You suggest that economists’ propensity to treat the subject as a branch of applied mathematics limits its usefulness (“Economics: A discipline ripe for disruption”, 3 April). But mathematical formalism does not only limit its usefulness; it also smuggles in normative judgements under the guise of mathematics.
The discipline gives content to ideas like “society”, “individual”, “market”, and “government” from assumptions needed to make the maths work, as distinct from observation. The idea of rationality implies that if the individual prefers oranges to apples and apples to pears, then the individual must prefer oranges to pears – for otherwise the maths does not work. The idea of self-adjusting markets rests on the assumption that increasing returns to scale in production are not important, for otherwise equilibrium solutions are difficult to find.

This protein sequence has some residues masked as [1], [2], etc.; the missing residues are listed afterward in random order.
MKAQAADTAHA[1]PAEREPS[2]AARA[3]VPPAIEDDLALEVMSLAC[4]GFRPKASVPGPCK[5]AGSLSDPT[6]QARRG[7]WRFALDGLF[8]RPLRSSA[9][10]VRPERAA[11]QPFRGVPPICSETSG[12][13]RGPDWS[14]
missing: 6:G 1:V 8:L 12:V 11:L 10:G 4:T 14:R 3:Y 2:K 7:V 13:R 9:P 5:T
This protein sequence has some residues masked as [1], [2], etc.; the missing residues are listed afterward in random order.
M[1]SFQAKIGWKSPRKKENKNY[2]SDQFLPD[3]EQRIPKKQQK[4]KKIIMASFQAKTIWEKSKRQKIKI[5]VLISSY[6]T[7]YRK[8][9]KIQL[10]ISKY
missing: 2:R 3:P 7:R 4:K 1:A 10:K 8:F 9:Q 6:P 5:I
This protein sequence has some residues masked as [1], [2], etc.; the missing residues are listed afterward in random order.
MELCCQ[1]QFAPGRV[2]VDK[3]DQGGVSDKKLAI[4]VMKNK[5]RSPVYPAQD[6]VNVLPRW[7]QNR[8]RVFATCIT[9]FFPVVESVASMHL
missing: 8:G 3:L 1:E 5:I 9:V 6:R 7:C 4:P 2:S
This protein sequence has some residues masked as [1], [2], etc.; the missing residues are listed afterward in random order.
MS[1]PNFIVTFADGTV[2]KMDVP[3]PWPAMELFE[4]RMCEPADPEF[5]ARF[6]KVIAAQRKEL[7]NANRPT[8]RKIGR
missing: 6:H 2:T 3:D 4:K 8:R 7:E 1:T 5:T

Behind the shield of mathematical formalism the discipline has given remarkably little attention to its hidden moral assumptions. Only very recently has the American Economics Association agreed to implement even a very modest ethical code for people submitting papers to its journals. Yet economists have more influence over people’s life chances than all other social scientists. Doctors and engineers have similar influence, and both professions devote attention to morals and ethics. Let us hope that the coming disruption you predict will lead economists to engage with the ethical duties appropriate for a discipline with high impact on the lives of others.